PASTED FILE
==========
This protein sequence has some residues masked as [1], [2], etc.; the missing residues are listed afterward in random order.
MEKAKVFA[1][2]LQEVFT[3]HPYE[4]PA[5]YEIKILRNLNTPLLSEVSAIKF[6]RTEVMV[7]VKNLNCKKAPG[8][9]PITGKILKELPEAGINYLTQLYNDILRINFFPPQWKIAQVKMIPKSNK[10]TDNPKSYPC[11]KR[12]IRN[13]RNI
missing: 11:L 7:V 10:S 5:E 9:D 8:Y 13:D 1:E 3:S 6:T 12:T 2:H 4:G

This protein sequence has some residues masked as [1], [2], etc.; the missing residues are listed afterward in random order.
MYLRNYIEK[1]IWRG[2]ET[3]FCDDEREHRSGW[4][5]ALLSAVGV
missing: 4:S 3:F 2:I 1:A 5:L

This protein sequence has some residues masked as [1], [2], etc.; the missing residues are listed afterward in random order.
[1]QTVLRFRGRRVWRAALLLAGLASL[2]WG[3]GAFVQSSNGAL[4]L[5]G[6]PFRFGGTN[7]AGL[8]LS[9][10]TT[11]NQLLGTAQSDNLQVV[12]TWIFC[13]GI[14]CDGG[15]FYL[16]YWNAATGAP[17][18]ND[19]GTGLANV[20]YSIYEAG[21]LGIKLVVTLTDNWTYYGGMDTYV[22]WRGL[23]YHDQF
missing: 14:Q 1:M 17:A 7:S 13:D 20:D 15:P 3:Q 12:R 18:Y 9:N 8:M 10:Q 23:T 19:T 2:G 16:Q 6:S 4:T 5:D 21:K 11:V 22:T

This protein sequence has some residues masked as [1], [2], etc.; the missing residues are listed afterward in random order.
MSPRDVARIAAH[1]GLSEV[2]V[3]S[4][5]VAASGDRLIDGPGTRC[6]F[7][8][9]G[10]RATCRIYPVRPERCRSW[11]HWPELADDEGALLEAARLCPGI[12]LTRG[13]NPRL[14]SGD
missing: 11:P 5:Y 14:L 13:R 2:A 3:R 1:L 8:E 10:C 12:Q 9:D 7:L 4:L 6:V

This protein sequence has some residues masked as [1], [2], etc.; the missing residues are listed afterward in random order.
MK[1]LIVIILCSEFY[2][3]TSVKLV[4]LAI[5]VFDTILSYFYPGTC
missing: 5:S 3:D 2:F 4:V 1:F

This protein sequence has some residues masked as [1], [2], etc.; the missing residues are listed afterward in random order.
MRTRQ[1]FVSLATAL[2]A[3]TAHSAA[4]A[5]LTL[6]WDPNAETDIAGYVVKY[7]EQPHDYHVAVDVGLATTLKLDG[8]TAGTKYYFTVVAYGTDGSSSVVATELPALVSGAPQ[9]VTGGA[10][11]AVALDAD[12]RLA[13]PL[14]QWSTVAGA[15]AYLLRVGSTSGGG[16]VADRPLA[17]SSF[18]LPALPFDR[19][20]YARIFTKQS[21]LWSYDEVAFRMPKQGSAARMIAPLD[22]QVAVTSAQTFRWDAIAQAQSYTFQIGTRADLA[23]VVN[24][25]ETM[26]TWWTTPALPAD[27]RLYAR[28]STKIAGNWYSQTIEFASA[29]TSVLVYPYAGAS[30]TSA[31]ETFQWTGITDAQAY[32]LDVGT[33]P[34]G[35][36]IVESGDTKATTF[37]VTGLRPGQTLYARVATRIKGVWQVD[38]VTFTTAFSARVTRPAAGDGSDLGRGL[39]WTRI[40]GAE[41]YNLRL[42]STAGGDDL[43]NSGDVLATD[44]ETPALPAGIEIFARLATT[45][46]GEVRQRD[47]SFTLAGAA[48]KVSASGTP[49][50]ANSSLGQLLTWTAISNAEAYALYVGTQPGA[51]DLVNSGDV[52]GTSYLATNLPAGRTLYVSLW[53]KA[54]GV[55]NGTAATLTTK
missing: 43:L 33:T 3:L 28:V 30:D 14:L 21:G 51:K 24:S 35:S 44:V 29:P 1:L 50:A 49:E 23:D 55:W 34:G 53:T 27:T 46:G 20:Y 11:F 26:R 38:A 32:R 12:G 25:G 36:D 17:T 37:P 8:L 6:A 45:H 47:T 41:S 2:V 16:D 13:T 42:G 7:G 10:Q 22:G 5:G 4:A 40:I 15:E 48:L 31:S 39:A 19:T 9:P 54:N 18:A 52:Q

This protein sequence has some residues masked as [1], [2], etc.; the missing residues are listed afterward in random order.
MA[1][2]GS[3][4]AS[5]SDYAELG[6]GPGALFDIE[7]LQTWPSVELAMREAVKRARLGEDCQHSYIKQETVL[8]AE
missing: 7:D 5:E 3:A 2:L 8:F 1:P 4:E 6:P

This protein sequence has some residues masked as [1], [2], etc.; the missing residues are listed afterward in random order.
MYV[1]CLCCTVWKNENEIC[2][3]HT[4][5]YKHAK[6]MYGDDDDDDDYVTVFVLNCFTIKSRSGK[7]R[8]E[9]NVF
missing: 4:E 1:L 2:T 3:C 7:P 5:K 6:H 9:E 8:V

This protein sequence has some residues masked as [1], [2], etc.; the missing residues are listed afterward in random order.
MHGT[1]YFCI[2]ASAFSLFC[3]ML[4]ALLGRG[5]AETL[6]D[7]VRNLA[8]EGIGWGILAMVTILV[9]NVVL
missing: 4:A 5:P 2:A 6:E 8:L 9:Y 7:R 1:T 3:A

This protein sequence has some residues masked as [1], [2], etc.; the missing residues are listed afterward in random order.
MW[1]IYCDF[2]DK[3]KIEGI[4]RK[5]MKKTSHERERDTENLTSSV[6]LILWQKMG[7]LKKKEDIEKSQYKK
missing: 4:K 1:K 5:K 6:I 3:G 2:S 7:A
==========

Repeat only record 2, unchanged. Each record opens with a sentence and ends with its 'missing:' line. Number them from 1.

This protein sequence has some residues masked as [1], [2], etc.; the missing residues are listed afterward in random order.
MYLRNYIEK[1]IWRG[2]ET[3]FCDDEREHRSGW[4][5]ALLSAVGV
missing: 4:S 3:F 2:I 1:A 5:L